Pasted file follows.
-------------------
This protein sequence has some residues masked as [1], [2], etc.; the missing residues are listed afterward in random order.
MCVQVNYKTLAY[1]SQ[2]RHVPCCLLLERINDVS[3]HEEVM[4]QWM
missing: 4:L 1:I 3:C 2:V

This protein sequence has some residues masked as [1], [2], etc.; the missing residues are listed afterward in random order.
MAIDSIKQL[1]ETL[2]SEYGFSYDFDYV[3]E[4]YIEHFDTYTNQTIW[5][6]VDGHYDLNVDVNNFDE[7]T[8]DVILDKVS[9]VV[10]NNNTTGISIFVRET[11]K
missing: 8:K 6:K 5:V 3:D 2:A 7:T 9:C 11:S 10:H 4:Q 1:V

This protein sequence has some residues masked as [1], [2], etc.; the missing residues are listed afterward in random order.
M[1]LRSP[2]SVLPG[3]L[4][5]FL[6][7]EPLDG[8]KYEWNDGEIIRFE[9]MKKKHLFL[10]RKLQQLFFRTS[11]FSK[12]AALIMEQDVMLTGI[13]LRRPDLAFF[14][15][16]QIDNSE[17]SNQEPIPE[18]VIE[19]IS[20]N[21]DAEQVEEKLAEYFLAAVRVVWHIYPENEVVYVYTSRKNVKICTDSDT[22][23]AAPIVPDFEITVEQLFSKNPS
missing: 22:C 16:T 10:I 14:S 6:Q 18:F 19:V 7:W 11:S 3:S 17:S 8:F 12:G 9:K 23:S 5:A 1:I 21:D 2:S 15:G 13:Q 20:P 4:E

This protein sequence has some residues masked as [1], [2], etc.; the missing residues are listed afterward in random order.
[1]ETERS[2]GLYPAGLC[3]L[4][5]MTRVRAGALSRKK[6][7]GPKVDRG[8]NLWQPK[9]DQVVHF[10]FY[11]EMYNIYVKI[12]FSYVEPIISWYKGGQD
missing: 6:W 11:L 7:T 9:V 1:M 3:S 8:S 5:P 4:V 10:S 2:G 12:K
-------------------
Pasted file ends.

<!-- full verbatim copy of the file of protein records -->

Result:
This protein sequence has some residues masked as [1], [2], etc.; the missing residues are listed afterward in random order.
MCVQVNYKTLAY[1]SQ[2]RHVPCCLLLERINDVS[3]HEEVM[4]QWM
missing: 4:L 1:I 3:C 2:V

This protein sequence has some residues masked as [1], [2], etc.; the missing residues are listed afterward in random order.
MAIDSIKQL[1]ETL[2]SEYGFSYDFDYV[3]E[4]YIEHFDTYTNQTIW[5][6]VDGHYDLNVDVNNFDE[7]T[8]DVILDKVS[9]VV[10]NNNTTGISIFVRET[11]K
missing: 8:K 6:K 5:V 3:D 2:A 7:T 9:C 11:S 10:H 4:Q 1:V

This protein sequence has some residues masked as [1], [2], etc.; the missing residues are listed afterward in random order.
M[1]LRSP[2]SVLPG[3]L[4][5]FL[6][7]EPLDG[8]KYEWNDGEIIRFE[9]MKKKHLFL[10]RKLQQLFFRTS[11]FSK[12]AALIMEQDVMLTGI[13]LRRPDLAFF[14][15][16]QIDNSE[17]SNQEPIPE[18]VIE[19]IS[20]N[21]DAEQVEEKLAEYFLAAVRVVWHIYPENEVVYVYTSRKNVKICTDSDT[22][23]AAPIVPDFEITVEQLFSKNPS
missing: 22:C 16:T 10:I 14:S 6:Q 18:F 19:V 7:W 11:S 3:S 17:S 8:F 12:G 9:K 23:S 5:A 1:I 21:D 2:S 15:G 13:Q 20:P 4:E

This protein sequence has some residues masked as [1], [2], etc.; the missing residues are listed afterward in random order.
[1]ETERS[2]GLYPAGLC[3]L[4][5]MTRVRAGALSRKK[6][7]GPKVDRG[8]NLWQPK[9]DQVVHF[10]FY[11]EMYNIYVKI[12]FSYVEPIISWYKGGQD
missing: 6:W 11:L 7:T 9:V 1:M 3:S 8:S 5:P 4:V 10:S 2:G 12:K